RHINELANDER - If you look at the Wisconsin state flag, you see the arm and hammer symbol.
It represents the manufacturing industry.
Manufacturing is what brought Governor Scott Walker to the Northwoods today.
"You should also look at the bottom left hand corner on the shield there… the flag there's a symbol of manufacturing in this state," said Governor Walker.
Governor Walker talked about Wisconsin's state flag many times today.
"That's important because when you think of manufacturing you think of agriculture, those are two of the key industries that help build this state.
It's a proud part of our heritage, and our history," said Walker.
The stop at HyPro Incorporated in Rhinelander focused also on Wisconsin's state motto,"Forward."
Governor Walker says HyPro is a company doing just that.
"And this, not just this site but this company is growing. Between here, Berlin and now moving to Whitewater, we've got a company that's adding about 81 jobs. They've had tremendous growth in 2009 and we're pleased to see that it's a shining example of manufacturing that can do well," said Walker.
Governor Walker believes Wisconsin manufacturers can compete worldwide too.
"We can compete with anybody in the world. We can compete with sites in China, in Mexico in India and anywhere else, if we've got the right investments and capitol, if we've got the right technology and most importantly if we've got a skilled workforce," said Walker.
He says it's important to keep skilled workers in Wisconsin, and in companies like Wausau Paper.
A company in New York recently invested $130 million to buy Wausau Paper's two Wisconsin mills.
"It's one of those where we're going to continue to follow up on not only with Wausau paper but with their new partners, as well as reaching out to others in the union leadership and other wise just to make sure that we've got a full game plan and that we're doing everything in our power to make sure the jobs stay and ultimately grow here," said Walker.
BOULDER JUNCTION - Pilots find very little room for error when they make a landing. Wings, flaps, and landing gear all need to work properly. Then there's the runway itself, which needs to be flat and smooth.
So, when pilots found ruts and divots torn into the grass runway at Boulder Junction's airport, folks were more than upset, they were worried about safe landings. Airfield president Jeff Long thinks someone used a pickup truck to do the damage. It happened right before the airfield's busiest weekend of the year, the Musky Day fly-in.
"To see somebody disregard that, disrespect that, and then again the safety, where somebody could get hurt that we're inviting up here for summer fun, doesn't make you feel very good," Long said.
RHINELANDER - The City of Rhinelander and Oneida County will consider borrowing $15 million to help develop a manufacturer in Rhinelander, according to an Oneida County Economic Development Corporation release Tuesday.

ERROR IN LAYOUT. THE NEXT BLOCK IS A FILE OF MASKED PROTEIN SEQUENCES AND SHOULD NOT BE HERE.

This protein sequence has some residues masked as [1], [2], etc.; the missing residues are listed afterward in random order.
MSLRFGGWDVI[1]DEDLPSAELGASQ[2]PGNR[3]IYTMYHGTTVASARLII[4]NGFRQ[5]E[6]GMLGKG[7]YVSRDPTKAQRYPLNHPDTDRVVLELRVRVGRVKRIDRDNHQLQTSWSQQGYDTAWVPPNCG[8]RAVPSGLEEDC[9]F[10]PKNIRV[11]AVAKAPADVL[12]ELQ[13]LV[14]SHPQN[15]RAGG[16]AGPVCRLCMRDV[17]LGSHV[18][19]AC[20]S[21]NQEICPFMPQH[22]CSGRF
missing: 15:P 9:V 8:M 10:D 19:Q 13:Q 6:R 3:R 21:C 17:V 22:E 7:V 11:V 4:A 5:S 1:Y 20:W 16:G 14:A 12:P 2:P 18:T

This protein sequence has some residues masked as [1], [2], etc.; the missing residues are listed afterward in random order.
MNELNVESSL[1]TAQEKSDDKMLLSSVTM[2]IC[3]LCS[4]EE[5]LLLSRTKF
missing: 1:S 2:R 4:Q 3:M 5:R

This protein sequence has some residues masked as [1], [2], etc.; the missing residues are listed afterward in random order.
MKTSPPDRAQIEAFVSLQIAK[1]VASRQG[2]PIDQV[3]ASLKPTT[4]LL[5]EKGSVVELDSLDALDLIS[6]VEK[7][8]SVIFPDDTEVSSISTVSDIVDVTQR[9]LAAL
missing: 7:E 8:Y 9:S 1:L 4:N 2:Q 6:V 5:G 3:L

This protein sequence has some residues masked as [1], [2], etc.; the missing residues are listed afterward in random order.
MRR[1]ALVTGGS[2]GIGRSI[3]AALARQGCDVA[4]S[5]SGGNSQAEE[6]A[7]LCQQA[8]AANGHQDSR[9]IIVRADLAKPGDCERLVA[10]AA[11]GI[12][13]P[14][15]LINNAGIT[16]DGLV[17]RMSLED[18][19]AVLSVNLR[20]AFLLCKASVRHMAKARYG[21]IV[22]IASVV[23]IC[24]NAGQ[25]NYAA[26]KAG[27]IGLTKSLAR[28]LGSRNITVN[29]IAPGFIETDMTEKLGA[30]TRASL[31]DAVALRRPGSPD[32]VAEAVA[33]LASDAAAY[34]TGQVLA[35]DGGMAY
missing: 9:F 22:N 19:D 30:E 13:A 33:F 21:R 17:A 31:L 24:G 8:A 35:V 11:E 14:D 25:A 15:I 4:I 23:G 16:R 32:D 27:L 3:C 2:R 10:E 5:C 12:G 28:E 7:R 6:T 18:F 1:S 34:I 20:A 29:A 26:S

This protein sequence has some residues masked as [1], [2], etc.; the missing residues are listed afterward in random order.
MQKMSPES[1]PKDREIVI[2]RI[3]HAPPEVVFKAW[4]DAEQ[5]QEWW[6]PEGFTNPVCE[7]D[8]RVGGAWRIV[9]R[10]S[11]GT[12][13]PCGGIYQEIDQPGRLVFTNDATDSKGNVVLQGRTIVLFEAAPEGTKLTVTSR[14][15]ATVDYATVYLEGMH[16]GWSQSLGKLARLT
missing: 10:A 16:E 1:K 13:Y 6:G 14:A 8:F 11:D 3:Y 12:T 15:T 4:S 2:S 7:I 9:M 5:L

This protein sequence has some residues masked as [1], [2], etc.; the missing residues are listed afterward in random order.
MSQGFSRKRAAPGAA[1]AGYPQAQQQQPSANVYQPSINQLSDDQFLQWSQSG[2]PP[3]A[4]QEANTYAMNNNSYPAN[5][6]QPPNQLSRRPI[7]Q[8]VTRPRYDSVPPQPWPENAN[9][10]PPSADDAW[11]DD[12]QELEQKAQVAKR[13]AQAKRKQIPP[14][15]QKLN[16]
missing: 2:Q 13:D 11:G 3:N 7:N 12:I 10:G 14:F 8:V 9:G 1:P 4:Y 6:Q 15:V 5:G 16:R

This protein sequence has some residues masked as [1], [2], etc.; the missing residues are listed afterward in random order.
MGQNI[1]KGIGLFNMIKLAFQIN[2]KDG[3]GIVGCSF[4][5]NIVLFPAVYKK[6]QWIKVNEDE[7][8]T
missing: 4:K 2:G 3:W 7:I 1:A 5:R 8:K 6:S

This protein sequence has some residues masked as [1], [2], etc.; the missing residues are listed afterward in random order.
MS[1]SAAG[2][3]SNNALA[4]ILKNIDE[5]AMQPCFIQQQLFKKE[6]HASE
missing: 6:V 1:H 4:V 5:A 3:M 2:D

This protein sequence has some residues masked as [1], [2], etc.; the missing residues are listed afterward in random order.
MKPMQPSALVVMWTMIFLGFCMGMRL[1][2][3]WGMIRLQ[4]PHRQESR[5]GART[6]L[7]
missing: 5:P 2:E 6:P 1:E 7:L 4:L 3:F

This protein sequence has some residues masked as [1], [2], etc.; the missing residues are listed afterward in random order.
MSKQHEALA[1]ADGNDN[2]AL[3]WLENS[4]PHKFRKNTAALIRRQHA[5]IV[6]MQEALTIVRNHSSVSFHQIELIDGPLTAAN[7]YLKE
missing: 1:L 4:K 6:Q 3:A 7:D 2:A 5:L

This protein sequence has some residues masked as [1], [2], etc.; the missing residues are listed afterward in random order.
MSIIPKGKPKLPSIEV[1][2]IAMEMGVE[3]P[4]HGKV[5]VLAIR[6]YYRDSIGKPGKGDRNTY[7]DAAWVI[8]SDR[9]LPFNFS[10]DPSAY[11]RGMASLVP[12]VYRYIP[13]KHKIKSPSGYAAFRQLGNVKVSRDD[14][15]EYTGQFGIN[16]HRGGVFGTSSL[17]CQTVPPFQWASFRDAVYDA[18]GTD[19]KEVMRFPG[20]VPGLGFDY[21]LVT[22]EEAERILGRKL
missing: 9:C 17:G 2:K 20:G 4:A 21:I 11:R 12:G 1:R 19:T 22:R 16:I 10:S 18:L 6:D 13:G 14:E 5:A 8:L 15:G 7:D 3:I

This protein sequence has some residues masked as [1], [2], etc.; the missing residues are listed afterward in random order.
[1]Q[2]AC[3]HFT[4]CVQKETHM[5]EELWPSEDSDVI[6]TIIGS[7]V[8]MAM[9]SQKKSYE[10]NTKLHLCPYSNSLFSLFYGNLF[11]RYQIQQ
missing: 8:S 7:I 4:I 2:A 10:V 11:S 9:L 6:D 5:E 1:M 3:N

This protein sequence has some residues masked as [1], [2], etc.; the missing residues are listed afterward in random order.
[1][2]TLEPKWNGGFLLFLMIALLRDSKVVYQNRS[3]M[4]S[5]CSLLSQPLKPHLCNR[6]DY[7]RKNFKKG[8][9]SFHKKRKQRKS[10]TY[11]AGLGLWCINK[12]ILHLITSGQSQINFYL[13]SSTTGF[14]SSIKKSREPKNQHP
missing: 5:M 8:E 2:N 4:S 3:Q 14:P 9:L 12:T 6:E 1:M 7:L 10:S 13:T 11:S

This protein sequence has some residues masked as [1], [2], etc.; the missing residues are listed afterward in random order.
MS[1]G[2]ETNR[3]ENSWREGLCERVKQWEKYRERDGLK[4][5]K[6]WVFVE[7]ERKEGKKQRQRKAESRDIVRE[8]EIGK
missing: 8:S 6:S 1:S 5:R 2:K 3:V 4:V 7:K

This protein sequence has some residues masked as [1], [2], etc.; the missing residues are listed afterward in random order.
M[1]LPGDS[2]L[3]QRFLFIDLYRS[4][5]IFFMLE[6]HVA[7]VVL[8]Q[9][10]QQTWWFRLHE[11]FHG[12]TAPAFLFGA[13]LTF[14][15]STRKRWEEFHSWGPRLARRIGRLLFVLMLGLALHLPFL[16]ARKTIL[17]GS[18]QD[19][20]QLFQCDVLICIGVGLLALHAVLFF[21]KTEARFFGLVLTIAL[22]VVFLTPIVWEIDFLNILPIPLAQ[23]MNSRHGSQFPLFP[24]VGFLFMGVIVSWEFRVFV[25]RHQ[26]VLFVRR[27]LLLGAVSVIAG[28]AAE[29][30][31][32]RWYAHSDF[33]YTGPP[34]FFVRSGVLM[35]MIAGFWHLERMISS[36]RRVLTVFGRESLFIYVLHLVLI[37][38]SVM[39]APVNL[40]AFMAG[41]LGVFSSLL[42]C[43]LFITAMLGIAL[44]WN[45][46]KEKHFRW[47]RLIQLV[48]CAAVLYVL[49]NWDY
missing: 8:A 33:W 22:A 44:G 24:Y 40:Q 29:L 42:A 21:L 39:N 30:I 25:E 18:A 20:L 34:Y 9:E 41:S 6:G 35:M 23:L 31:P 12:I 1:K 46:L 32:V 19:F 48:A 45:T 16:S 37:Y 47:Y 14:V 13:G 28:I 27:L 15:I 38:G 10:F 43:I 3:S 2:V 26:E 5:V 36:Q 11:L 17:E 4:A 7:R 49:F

The money would help Rhinelander Coated Products start work inside the former Printpack building on Kemp Street.
KNOWLTON - When you think of Wisconsin, you probably think of the Packers, dairy, and beer. One of the quintessential things that make this state great is its cheese, and you'll find no shortage of that in north central Wisconsin. The largest family-owned cheese factory is right in our own backyard, and it continues to push its limits in the industry
For Bill Mullins, the cheese business is all in the family.
"My other two brothers are in the business," said Bill, Co-Owner of Mullins Cheese. "My brother has four boys in the business full-time. My mom did accounting for us until she was 88."
MADISON - New state regulations designed to retain teachers are going into effect.
The package was published Tuesday. The provisions allow retired teachers or teachers nearing retirement to apply for a nonrenewable five-year license without submitting a professional development plan. They also increase the time that short-term substitute teachers can serve in the same assignment from 20 days to 45 days.
EAGLE RIVER - Cities across the Northwoods drop tens of thousands of dollars every winter on crack sealing roads. The Eagle River Airport is no different. The airport spent about $25,000 in 2016 patching up its main runway.
Arguably, that runway is even older than most roads people drive on. The runway was last redone in 1971. On a busy day, the 5,000-foot runway hosts upwards of 80 takeoffs and landings. Airport manager Rob Hom showed Newswatch 12 a number of places where the pavement is buckling and cracked. That can lead to dangerous landings for small planes.
"Relative to a car or a truck [a prop-powered airplane is] pretty light relatively speaking, so having a smooth runway is imperative," Hom said.
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